COVID-19

Scenario Modeling Hub

A Note on Scenario Modeling Hub Round 14 (July 19, 2022)

In a new round of projections, the Scenario Modeling Hub evaluated the trajectory of COVID-19 in the coming year under different assumptions about the scale of the fall 2022 booster campaign and the emergence of a hypothetical new variant in fall 2022

Our main findings include:

  • Absent a new variant, COVID levels may continue to rise nationally and stay elevated through early fall. 50% projection intervals suggest that hospitalizations are unlikely to exceed 60% of the Omicron peak. However, this national pattern masks significant variation in projected trajectories between states
  • Not all models project a significant peak to result from the introduction of a new variant, however those that do project peaks in late fall or winter.
  • Regardless of the presence of a new variant, over the first fifty weeks of the projection period an extended booster campaign is projected to lead to a greater than 15% reduction in hospitalizations and 10% reduction in deaths relative to the restricted booster scenario. This represents reductions of 348,000 (95% PI: -64,000-759,000) hospitalizations and 43,000 (95% PI: -23,000-108,000) deaths in the no variant scenario at the national level.
  • Absent a new variant or change in vaccination policy, over the next fifty weeks 1.7 million (95% PI: 503,000-4.5 million) hospitalizations and 230,000 (95% PI: 29,000-873,000) deaths are projected, with very broad uncertainty.
  • We are still in a period of substantial uncertainty about the future and there are significant qualitative differences between individual models, particularly in the long-term. The ensembling methodology may blunt the magnitude of the projected peaks when individual models differ in peak timing.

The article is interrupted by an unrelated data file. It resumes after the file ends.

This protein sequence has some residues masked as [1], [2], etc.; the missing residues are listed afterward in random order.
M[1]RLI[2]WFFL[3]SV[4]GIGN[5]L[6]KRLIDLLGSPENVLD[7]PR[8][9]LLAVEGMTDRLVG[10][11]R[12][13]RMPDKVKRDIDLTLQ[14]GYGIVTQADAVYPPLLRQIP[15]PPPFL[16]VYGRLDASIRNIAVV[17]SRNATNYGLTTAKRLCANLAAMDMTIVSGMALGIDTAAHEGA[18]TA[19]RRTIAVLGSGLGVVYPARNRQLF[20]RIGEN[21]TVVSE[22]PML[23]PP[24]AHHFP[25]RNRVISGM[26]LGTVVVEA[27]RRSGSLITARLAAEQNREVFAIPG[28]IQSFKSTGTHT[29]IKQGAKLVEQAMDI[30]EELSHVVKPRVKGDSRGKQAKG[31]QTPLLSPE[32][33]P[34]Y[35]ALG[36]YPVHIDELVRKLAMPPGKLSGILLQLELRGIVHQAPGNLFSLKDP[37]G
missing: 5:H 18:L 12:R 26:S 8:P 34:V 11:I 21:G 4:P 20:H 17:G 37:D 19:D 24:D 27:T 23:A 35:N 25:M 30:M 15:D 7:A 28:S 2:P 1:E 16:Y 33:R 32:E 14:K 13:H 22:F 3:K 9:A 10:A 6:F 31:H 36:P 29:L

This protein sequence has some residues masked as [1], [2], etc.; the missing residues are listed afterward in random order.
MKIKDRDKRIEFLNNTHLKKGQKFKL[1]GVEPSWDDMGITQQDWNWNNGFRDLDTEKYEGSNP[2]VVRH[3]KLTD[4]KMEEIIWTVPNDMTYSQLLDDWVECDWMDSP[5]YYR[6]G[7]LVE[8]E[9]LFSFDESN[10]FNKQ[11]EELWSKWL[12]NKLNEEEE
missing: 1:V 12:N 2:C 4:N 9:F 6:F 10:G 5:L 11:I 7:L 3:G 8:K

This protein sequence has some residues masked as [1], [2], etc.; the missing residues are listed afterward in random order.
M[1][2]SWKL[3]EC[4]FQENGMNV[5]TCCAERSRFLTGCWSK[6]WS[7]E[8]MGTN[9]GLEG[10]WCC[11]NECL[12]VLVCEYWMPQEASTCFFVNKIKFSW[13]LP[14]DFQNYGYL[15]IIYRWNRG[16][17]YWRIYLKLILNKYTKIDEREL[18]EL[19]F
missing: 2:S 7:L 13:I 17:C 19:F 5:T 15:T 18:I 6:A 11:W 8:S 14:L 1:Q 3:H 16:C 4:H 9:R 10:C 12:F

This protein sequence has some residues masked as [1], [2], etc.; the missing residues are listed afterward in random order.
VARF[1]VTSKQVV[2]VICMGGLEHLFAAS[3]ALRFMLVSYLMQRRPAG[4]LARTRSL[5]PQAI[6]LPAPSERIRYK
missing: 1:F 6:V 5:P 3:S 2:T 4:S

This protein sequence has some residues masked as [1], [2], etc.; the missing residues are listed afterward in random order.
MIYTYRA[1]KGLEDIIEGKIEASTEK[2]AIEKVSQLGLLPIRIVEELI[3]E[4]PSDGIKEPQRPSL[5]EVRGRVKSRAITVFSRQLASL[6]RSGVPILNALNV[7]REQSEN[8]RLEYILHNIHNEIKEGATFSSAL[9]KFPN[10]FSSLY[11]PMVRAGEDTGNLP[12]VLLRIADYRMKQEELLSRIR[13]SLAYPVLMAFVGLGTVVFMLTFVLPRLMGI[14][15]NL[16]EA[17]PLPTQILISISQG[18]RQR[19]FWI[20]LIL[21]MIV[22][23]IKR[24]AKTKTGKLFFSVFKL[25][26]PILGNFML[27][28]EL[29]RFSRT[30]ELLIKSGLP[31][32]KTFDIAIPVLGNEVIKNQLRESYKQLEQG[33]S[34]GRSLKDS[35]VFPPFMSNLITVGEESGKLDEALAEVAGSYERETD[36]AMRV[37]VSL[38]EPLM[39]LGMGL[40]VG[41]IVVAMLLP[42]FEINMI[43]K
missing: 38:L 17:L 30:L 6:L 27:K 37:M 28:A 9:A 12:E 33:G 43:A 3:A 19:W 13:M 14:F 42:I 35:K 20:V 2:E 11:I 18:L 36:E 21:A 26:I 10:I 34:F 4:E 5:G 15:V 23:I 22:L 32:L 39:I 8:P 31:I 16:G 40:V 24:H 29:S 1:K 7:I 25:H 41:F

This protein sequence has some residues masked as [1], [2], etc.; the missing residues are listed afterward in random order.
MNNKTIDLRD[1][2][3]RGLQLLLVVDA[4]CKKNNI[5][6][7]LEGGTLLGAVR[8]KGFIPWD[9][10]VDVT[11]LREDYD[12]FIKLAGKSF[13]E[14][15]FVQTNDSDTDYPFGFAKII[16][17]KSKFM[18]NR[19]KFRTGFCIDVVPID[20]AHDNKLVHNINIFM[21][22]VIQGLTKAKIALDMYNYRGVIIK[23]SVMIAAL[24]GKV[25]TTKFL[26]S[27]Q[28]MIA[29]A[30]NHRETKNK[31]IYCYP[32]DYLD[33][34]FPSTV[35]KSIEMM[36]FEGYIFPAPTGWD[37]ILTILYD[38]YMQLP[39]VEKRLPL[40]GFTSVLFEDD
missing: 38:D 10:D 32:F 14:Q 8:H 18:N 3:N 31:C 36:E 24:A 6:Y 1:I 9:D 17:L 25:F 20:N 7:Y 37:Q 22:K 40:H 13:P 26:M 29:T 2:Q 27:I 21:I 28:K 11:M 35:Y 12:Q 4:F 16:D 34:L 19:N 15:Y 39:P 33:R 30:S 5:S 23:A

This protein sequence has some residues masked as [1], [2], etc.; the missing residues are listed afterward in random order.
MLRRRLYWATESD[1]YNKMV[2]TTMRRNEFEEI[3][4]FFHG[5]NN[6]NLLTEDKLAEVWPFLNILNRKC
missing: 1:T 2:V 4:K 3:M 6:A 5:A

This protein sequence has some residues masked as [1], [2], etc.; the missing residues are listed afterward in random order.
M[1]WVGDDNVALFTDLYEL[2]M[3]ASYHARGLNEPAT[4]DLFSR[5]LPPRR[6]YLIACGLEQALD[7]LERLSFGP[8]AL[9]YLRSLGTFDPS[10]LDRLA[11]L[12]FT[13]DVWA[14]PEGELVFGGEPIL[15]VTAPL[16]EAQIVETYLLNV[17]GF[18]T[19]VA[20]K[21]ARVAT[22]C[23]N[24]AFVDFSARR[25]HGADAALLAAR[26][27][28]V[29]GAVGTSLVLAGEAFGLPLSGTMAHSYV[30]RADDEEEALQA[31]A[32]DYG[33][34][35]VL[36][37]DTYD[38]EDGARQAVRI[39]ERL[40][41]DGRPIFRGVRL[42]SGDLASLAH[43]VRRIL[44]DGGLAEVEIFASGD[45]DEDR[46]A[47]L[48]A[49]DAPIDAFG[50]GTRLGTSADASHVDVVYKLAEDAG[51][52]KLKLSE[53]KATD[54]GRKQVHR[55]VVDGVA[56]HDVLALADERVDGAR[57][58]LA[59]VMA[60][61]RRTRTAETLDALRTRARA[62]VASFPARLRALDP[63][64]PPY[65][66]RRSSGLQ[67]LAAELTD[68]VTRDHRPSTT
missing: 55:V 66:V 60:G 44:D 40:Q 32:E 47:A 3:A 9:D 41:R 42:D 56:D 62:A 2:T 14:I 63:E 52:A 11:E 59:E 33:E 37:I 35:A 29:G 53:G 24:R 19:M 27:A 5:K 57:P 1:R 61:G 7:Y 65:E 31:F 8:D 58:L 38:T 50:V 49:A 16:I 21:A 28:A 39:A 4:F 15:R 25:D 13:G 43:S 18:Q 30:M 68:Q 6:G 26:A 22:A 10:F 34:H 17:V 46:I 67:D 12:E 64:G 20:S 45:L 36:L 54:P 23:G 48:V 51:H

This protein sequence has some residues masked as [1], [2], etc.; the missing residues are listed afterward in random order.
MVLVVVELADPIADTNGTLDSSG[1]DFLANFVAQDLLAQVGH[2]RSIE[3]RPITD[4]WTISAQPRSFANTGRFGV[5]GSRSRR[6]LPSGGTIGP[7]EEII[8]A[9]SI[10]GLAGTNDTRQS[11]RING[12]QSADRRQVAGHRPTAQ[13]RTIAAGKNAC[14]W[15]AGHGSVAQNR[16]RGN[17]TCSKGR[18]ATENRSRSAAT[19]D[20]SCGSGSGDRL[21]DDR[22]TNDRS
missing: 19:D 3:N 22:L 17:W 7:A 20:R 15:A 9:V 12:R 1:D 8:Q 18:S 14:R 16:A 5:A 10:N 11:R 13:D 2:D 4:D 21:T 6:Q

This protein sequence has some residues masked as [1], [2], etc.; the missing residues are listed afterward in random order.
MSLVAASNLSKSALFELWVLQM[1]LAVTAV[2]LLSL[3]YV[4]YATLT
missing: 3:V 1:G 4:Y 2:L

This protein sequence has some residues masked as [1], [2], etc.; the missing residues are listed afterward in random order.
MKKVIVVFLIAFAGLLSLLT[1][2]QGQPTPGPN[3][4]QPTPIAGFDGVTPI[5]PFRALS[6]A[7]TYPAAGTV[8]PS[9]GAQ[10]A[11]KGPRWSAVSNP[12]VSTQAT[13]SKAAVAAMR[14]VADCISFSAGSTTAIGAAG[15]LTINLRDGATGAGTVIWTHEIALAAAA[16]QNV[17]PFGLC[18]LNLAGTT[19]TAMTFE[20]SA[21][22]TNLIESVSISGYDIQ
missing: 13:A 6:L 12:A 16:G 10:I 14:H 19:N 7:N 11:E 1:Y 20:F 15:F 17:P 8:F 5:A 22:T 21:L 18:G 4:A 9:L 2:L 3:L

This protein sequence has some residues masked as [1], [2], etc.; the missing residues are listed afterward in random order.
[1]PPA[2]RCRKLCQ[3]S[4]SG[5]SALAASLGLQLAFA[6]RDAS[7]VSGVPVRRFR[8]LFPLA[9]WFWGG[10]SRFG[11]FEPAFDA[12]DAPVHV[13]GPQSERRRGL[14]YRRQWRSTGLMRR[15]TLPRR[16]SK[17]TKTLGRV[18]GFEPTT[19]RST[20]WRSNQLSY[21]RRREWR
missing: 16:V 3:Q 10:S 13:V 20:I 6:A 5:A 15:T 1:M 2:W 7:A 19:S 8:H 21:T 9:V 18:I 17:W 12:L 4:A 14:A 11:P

• As of the release of this report, hospitalization have tracked well with the ensemble projections while deaths have tended to be on the lower end of the projection interval.
  • These key takeaways are subject to several limitations/caveats:
    • Not all models include BA4/5, and those that do are fit to limited observed data on their circulation.
    • Radical changes in case ascertainment and reporting are making models increasingly hard to fit and clouding the comparison between model projections and observed outcomes.
    • The efficacy of reformulated vaccines is unknown.
    • The new variant introduced in these scenarios is purely hypothetical, and any new variant that does emerge may have very different characteristics.

Table 1. COVID-19 Scenario Modeling Hub round 14 scenarios. More detailed scenario definitions and model characteristics can be found at https://github.com/midas-network/covid19-scenario-modeling-hub.


Rationale

Even the best models of emerging infections struggle to give accurate forecasts at time scales greater than 3-4 weeks due to unpredictable drivers such as a changing policy environment, behavior change, the development of new control measures, and stochastic events. However, policy decisions around the course of emerging infections often require projections in the time frame of months. The goal of long-term projections is to compare outbreak trajectories under different scenarios, as opposed to offering a specific, unconditional estimate of what “will” happen.

As such, long-term projections can guide longer-term decision-making while short-term forecasts are more useful for situational awareness and guiding immediate response. The need for long-term epidemic projections is particularly acute in a severe pandemic, such as COVID-19, that has a large impact on the economy; for instance, economic and budget projections require estimates of outbreak trajectories in the 3-6 month time scale.